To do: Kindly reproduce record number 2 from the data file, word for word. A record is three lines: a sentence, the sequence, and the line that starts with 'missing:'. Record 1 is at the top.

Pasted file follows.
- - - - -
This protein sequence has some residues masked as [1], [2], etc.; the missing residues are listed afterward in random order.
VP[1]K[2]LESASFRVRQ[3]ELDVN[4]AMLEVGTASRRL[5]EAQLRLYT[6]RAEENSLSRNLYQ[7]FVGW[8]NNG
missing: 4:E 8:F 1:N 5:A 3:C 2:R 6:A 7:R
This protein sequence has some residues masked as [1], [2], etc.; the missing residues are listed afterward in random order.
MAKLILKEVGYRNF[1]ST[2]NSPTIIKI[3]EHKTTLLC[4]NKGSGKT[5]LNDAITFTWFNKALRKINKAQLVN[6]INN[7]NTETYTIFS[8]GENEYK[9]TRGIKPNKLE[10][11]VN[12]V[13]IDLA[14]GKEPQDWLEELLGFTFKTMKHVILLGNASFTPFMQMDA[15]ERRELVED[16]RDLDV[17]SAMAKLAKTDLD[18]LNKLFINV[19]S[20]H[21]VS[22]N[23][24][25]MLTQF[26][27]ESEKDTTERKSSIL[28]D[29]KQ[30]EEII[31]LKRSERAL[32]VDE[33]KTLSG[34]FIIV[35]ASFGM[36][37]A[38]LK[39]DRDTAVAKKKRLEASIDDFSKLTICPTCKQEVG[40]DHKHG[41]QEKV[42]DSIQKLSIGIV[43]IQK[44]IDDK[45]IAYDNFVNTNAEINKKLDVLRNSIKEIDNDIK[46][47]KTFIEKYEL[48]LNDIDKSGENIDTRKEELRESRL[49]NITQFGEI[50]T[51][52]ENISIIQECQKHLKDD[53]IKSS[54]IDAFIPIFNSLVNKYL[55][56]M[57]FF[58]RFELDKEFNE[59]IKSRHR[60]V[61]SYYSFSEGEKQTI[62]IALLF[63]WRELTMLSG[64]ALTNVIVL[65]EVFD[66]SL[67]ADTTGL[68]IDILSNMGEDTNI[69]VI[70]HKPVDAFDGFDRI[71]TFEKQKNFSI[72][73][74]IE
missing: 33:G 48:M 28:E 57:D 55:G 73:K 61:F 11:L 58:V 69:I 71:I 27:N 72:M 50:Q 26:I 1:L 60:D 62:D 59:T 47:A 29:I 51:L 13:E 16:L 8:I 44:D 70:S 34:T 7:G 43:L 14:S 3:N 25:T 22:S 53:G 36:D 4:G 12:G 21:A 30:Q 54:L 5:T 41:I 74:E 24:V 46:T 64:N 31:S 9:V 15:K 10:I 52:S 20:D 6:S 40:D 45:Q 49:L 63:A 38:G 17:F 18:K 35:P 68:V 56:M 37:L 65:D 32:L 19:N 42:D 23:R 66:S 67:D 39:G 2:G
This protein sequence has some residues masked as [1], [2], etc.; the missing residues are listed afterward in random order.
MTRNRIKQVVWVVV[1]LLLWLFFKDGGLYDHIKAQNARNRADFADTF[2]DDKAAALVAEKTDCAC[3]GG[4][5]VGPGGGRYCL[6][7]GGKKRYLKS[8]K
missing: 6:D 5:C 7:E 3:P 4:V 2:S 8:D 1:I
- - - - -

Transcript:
This protein sequence has some residues masked as [1], [2], etc.; the missing residues are listed afterward in random order.
MAKLILKEVGYRNF[1]ST[2]NSPTIIKI[3]EHKTTLLC[4]NKGSGKT[5]LNDAITFTWFNKALRKINKAQLVN[6]INN[7]NTETYTIFS[8]GENEYK[9]TRGIKPNKLE[10][11]VN[12]V[13]IDLA[14]GKEPQDWLEELLGFTFKTMKHVILLGNASFTPFMQMDA[15]ERRELVED[16]RDLDV[17]SAMAKLAKTDLD[18]LNKLFINV[19]S[20]H[21]VS[22]N[23][24][25]MLTQF[26][27]ESEKDTTERKSSIL[28]D[29]KQ[30]EEII[31]LKRSERAL[32]VDE[33]KTLSG[34]FIIV[35]ASFGM[36][37]A[38]LK[39]DRDTAVAKKKRLEASIDDFSKLTICPTCKQEVG[40]DHKHG[41]QEKV[42]DSIQKLSIGIV[43]IQK[44]IDDK[45]IAYDNFVNTNAEINKKLDVLRNSIKEIDNDIK[46][47]KTFIEKYEL[48]LNDIDKSGENIDTRKEELRESRL[49]NITQFGEI[50]T[51][52]ENISIIQECQKHLKDD[53]IKSS[54]IDAFIPIFNSLVNKYL[55][56]M[57]FF[58]RFELDKEFNE[59]IKSRHR[60]V[61]SYYSFSEGEKQTI[62]IALLF[63]WRELTMLSG[64]ALTNVIVL[65]EVFD[66]SL[67]ADTTGL[68]IDILSNMGEDTNI[69]VI[70]HKPVDAFDGFDRI[71]TFEKQKNFSI[72][73][74]IE
missing: 33:G 48:M 28:E 57:D 55:G 73:K 61:F 11:L 58:V 69:I 71:I 27:N 72:M 50:Q 26:I 1:L 60:D 62:D 59:T 47:A 29:I 51:L 13:E 16:L 8:I 44:D 70:S 34:T 7:G 43:L 14:S 3:N 25:T 22:S 53:G 36:D 4:G 12:G 21:A 30:Q 54:L 5:T 41:I 74:E 24:V 46:T 64:N 31:S 9:V 15:K 10:I 52:S 20:D 6:S 40:D 45:Q 49:L 63:A 38:G 17:F 18:K 35:P 68:V 56:M 37:L 65:D 32:L 19:N 42:D 23:R 66:S 67:D 39:G 2:G